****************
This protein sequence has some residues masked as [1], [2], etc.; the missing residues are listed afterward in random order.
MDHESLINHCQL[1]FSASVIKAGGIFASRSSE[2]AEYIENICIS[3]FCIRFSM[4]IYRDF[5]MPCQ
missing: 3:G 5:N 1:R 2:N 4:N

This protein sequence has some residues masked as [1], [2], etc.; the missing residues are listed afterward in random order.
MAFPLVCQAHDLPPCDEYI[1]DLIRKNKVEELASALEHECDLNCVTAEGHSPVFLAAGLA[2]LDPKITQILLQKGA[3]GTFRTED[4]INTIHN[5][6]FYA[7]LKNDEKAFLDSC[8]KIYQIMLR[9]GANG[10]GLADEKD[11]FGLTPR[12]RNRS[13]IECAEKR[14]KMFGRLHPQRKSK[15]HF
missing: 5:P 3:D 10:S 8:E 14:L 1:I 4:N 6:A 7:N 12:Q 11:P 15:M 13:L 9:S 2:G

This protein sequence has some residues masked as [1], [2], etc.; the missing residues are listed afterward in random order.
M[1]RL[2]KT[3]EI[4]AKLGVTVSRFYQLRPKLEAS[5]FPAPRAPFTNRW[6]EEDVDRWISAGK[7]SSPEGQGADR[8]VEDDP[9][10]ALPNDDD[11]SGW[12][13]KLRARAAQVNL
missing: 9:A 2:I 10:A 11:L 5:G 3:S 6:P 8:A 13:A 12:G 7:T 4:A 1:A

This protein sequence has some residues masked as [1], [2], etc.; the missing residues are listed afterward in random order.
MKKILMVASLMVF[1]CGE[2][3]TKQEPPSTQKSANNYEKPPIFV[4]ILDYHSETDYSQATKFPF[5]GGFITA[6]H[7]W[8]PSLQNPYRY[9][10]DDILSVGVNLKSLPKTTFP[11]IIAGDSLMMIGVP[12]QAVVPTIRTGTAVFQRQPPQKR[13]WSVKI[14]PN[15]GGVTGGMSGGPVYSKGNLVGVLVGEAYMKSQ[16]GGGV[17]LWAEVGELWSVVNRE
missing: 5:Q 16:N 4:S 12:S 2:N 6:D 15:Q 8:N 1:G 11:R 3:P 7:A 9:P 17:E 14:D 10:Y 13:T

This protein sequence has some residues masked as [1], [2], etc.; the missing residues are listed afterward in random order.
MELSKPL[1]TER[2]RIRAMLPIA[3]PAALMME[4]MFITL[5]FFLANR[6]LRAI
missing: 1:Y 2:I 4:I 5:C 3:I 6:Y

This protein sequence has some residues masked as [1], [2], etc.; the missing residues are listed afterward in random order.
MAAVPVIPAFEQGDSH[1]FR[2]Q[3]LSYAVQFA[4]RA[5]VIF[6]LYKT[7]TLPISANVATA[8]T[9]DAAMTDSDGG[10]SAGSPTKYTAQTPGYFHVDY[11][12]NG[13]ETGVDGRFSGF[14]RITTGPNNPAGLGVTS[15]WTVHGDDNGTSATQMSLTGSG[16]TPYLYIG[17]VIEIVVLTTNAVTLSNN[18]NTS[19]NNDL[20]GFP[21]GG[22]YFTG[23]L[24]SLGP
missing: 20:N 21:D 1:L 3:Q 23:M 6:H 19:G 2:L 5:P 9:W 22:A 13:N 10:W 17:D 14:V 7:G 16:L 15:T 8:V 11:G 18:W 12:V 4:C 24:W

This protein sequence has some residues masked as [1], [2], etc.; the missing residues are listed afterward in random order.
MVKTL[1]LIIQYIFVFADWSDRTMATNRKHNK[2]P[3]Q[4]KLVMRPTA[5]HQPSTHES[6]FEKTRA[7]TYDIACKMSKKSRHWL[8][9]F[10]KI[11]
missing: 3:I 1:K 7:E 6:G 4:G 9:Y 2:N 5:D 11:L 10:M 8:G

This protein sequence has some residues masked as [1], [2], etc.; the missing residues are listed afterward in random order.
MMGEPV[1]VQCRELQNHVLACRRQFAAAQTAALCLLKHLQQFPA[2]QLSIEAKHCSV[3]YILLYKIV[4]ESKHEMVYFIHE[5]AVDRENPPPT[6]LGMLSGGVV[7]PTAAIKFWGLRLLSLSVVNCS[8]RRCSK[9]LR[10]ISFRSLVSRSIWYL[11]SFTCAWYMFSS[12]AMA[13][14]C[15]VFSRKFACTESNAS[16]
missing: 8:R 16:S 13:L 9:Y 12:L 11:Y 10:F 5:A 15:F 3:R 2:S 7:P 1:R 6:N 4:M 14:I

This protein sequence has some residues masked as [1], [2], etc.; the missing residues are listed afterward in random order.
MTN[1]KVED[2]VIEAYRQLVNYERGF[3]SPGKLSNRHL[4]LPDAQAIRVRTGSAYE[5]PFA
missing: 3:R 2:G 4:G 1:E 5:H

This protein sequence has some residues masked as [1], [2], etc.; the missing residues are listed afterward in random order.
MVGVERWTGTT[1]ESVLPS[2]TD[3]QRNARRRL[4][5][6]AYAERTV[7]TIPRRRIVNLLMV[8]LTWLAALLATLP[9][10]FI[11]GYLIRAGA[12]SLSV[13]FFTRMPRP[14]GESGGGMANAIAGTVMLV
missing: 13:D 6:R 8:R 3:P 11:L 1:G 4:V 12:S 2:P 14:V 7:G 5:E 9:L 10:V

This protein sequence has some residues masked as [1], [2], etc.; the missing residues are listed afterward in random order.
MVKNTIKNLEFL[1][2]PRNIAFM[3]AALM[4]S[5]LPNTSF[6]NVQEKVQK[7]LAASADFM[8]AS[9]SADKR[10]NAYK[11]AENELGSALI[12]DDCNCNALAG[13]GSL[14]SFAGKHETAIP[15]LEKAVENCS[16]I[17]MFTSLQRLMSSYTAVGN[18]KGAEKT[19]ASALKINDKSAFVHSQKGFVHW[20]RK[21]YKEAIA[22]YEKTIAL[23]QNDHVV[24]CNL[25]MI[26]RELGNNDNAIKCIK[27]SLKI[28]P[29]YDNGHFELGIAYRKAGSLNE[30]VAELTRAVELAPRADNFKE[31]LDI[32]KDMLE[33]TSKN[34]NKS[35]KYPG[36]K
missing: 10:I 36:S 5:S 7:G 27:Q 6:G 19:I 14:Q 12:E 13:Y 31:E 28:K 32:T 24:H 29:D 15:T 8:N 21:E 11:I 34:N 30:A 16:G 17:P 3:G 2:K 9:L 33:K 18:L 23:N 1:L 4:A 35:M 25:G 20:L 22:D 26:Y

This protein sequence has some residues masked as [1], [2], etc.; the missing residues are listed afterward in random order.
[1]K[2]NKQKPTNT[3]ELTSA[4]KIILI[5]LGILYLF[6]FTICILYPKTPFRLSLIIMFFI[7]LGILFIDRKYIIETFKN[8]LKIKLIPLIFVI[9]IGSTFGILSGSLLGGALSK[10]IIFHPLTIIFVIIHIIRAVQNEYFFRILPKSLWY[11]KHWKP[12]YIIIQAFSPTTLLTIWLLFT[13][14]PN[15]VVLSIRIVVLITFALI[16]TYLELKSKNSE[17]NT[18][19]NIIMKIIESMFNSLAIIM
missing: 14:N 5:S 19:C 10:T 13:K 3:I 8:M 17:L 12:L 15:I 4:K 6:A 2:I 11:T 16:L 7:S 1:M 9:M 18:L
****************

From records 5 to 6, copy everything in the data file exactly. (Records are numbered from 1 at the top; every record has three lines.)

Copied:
This protein sequence has some residues masked as [1], [2], etc.; the missing residues are listed afterward in random order.
MELSKPL[1]TER[2]RIRAMLPIA[3]PAALMME[4]MFITL[5]FFLANR[6]LRAI
missing: 1:Y 2:I 4:I 5:C 3:I 6:Y

This protein sequence has some residues masked as [1], [2], etc.; the missing residues are listed afterward in random order.
MAAVPVIPAFEQGDSH[1]FR[2]Q[3]LSYAVQFA[4]RA[5]VIF[6]LYKT[7]TLPISANVATA[8]T[9]DAAMTDSDGG[10]SAGSPTKYTAQTPGYFHVDY[11][12]NG[13]ETGVDGRFSGF[14]RITTGPNNPAGLGVTS[15]WTVHGDDNGTSATQMSLTGSG[16]TPYLYIG[17]VIEIVVLTTNAVTLSNN[18]NTS[19]NNDL[20]GFP[21]GG[22]YFTG[23]L[24]SLGP
missing: 20:N 21:D 1:L 3:Q 23:M 6:H 19:G 2:L 5:P 9:W 22:A 13:N 10:W 17:D 14:V 7:G 16:L 15:T 8:V 11:G 18:W 12:V 4:C 24:W